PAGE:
in male line; this provision was confirmed as an ennoblement by ordinance of
October 8, 1814. The decree has never been rescinded, but since 1875 the
French government does not grant the necessary letters patent. There exists a
private association of individuals who meet the criteria for the "honneurs
héréditaires", 295 families in all. (See also an anonymous but accurate article
on this topic.)

As can be seen, Napoleon's creation, as amended by Louis XVIII, was closely
modeled on the order of Saint-Louis, including the style of the cross, the names
of the ranks, the color of the ribbon and the hereditary honors. The five rays of
the star was the only major break with other orders of Merit. The Legion of
Honor, however, survived every change in regime. Successive heads of state
have acted as grandmasters. Currently, the French president is grandmaster upon
inauguration (and also becomes grand-cross automatically). To this day, the
Legion of Honor is the most prestigious civil or military award in France.

Nominations to the rank of knight are made by presidential decree from lists
proposed by the various ministers: the honors are announced every year on
January 1 and July 14, and the usual number of nominations is about 2000
annually. Twenty years of public service or 25 years of professional activity are
normally required, as well as passing an enquiry of good moral standing.
Promotion to the rank of officer requires a minimum of 8 years as knight, and
additional meritorious achievements; 5 years are required to become
commander, 3 years to become grand-officer and 3 years to become
grand-cross. Jumping ranks is not allowed, except for the French president upon
inauguration as noted, but the time requirements can be waived, and promotions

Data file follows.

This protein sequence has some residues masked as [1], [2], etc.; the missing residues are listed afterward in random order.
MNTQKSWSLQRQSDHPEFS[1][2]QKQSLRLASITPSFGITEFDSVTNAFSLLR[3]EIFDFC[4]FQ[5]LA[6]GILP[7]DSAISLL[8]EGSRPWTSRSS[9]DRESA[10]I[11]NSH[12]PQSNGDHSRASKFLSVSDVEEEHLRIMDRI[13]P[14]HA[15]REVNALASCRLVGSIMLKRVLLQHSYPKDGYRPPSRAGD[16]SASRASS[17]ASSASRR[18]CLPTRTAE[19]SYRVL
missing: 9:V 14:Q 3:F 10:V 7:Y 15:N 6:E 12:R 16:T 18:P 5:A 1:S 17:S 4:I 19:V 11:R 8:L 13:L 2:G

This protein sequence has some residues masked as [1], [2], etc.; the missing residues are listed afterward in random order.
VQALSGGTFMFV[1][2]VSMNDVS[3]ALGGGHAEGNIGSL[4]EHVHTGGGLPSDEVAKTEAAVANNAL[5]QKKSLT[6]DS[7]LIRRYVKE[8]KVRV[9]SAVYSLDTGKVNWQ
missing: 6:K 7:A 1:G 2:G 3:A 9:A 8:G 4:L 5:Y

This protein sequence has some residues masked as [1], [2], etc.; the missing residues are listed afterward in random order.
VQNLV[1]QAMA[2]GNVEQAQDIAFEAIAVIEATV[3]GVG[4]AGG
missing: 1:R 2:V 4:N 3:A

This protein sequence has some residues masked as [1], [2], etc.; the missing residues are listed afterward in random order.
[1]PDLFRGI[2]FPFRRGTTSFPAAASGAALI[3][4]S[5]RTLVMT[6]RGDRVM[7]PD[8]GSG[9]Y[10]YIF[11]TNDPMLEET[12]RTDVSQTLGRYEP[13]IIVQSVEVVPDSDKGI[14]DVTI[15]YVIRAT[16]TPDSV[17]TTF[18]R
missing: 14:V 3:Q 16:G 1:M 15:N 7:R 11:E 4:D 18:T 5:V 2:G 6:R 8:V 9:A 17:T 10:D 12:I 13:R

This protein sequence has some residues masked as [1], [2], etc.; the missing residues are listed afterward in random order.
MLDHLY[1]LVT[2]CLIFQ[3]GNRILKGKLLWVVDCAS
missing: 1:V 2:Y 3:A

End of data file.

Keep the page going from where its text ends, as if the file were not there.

through all the ranks within the same day have occurred (in 1873).

The current number of members is as follows (Jun 30, 1998):

  • (chevaliers): 85,684

  • (officiers): 22,490

  • (commandeurs): 3,694

  • (grand officier): 324

  • (grand-croix): 58

  • Total: 112,250

Only a few women have made it to grand-officers: the writers Louise Weiss and
Colette, the wives of the marechal Lyautey and the general André. The World
War II flyer Maryse Bastié was the first woman promoted commandeur for
actions in combat. Until recently, no woman aside from foreign queens had been
made grand-cross; Pamela Harriman (1925-97), US ambassador to France, was
made grand-cross (posthumously, although the president had already informed
her of his decision shortly before her death). The first French woman to be made
grand-croix was Geneviève de Gaulle-Anthonioz, founder of ATD-Quart
Monde, a humanitarian NGO, in 1998; she was followed by Germaine Tillion, a
member of the WWII Resistance, in 1999. In 2000, general Valérie André
became the first woman military to receive the grand-croix.

The Order has been awarded to moral entities. A large number of cities have
received it. A number of undergraduate schools and colleges have also received
it, as has the French Red-Cross, the abbey of Notre-Dame des Dombes, and the
French railway company SNCF. In the army, regiments have received it since
1859. They wear it, along with any other decorations, hung from a "cravate"
attached to the mast of the regimental flag, and members of the unit wear a red
"fourragère" (lanyard or shoulder-braid). The Code of 1962 does not mention
the possibility of awarding the Order to moral entities (such a possibility was
never mentioned in legislative texts either) and it is understood that the practice
has ceased.

Foreigners can be appointed, to any rank, and they are not subject to any of the
time requirements. A few Americans who received the order in the 19th
century: Thomas A. Edison (commander in 1889), Alexander Graham Bell
(officer in 1881), the astronomer Simon Newcomb (officer in 1896), the
sculptor Augustus Saint Gaudens (officer in 1901), the painter John Singer
Sargent (knight in 1889, later promoted officer).

The Order is managed by a Chancery and a Council of the Order; they are
situated in Paris:
Chancellerie de la Légion d'Honneur
1, rue de Solférino
Paris 75007
At the same address is the Museum of the Order, in the Hotel de Salm (a
beautiful private mansion from the 1780s in unusual neo-classical style, whose
floor plan was copied by the Museum of the Legion of Honor in San Francisco's
Lincoln Park). It is a delightful museum for anyone interested in orders and
decorations (including pre-1789 orders).

From: Heraldica
Available http://www.heraldica.org/topics/france/frorders.htm#legion-honneur